There used to be a comment thread to this post, where a visitor was angered by some of my comments. I felt personally attacked and sort of blew a gasket in response, and he responded back, and then I responded again, and then I decided it was an unproductive debate and turned on comment moderation temporarily. I'm not proud about doing that, and I also wasn't proud of some of the things I said in the heat of the moment. Blogspot doesn't let you edit your comments, as far as I can tell, so I decided to blow the whole thread away. There were a few tidbits in the thread where I tried to clarify or expand on points from the original post, and I thought some of those were worth keeping. I've tried to stick to the relevant opinion parts and get rid of the arguing parts and off-topic stuff, and rearrange what's left to be a bit more coherent, but please bear in mind that what you see here was originally part of a heated argument, and in some spots the prose suffers for it.

Part of my interest in the Walt-Mearsheimer paper is sociological, concerned not so much about what it says, as about why it's being said now. There appears to be a growing sense among the general public that US foreign policy is out of control, and our place in the world isn't what it should be. People want to know why, and whose fault it is. On the disenchanted right, we're starting to see the meme that the Iraq war's going badly because of wimpy liberals undermining our national resolve (see my later article "M is for Meltdown"). On the left, you primarily hear the same talk about big oil and corporate interests that we've all heard since, oh, at least 1973, and probably much earlier. There's also a lot of talk about Christian fundamentalists and their Armageddon fixation. Neocons tend to look outward to assign blame, and provide a laundry list of additional countries we need to do something about, suggesting that things will improve once we've checked off everyone on the list. This paper is just the latest contribution in the ongoing, muddled search for answers. I personally don't think there's any one party that ought to be singled out and made the scapegoat, but that's not an answer that's likely to satisfy a lot of people. It should be blindingly obvious that it's not in Israel's best interest to be singled out by the public as a reason behind America's woes in the world. Some people realize this already, for example see the link about Ken Mehlman being booed recently.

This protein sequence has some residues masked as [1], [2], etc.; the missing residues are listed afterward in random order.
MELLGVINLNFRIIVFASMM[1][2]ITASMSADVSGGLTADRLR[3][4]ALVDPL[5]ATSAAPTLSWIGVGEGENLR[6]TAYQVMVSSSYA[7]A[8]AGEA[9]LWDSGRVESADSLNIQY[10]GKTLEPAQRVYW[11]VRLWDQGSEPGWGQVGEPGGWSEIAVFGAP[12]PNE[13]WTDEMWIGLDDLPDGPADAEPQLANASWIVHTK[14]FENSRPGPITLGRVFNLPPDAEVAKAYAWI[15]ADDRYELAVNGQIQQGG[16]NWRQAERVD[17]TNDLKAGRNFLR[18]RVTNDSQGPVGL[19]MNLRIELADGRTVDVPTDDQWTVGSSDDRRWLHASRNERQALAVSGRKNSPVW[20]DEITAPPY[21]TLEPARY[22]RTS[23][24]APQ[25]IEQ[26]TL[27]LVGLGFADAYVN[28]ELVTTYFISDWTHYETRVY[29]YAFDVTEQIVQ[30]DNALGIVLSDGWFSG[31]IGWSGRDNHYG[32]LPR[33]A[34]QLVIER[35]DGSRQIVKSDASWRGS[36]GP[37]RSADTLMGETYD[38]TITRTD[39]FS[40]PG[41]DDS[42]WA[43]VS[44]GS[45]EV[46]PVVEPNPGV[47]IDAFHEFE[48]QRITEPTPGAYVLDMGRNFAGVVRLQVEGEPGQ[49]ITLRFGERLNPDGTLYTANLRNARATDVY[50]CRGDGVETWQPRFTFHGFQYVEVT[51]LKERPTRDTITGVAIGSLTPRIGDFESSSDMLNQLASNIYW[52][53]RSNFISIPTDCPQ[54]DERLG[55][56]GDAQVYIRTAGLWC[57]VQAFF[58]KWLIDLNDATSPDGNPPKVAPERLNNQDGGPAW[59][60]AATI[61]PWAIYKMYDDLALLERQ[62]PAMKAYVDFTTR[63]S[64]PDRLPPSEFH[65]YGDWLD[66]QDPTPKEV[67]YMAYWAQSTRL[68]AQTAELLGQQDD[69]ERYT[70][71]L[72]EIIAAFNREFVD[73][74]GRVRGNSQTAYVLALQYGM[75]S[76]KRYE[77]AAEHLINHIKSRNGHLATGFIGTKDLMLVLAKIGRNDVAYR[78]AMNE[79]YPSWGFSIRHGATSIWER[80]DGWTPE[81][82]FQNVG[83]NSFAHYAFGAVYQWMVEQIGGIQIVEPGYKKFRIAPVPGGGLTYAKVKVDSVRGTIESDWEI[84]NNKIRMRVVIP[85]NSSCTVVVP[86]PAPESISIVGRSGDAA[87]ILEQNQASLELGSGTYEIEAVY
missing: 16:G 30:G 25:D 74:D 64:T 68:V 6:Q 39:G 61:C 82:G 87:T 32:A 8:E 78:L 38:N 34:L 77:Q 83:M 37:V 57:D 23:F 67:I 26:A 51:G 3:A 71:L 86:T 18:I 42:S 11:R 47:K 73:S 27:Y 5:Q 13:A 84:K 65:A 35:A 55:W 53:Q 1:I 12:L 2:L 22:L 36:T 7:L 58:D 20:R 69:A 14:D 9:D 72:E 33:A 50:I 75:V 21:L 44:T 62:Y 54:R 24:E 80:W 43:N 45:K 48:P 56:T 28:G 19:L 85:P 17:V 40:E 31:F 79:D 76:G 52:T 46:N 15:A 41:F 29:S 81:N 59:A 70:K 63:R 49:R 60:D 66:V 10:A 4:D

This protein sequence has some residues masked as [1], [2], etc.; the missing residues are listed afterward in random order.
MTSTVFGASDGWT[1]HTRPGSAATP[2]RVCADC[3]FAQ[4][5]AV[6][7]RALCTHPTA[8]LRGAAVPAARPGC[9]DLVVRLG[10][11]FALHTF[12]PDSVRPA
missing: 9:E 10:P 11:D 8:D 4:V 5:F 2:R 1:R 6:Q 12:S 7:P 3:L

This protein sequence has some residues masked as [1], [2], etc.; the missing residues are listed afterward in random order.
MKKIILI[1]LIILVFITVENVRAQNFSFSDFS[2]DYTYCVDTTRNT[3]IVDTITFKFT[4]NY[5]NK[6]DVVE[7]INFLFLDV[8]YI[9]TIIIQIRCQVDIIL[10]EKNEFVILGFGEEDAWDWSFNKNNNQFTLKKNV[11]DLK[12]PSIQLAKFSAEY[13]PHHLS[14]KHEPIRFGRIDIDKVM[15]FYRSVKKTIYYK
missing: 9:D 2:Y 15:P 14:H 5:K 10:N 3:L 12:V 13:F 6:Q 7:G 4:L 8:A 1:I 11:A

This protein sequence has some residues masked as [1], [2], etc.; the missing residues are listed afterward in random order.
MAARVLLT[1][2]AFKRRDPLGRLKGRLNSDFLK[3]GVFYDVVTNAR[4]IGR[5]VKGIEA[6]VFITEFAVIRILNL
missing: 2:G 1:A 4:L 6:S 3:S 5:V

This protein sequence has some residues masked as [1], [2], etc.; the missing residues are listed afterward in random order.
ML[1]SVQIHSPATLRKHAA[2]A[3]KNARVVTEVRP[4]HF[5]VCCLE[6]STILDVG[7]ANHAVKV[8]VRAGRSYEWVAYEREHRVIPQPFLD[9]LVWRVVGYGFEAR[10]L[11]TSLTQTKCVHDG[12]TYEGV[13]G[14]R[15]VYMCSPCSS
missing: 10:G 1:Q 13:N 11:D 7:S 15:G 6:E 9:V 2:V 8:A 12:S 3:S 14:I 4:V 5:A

As for the content of the paper, many reviewers have noted that its arguments are often simplistic and it draws overly broad conclusions, which I think is an accurate assessment. Whatever the paper's imperfections, though, the public discussion it invites is long overdue. I categorically reject the notion that there ought to be taboo subjects people should be afraid to talk about. For example, I published one of those Mohammed cartoons here. Healthy public debate serves as a check on ill-considered ideas, like the current headlong rush to war with Iran.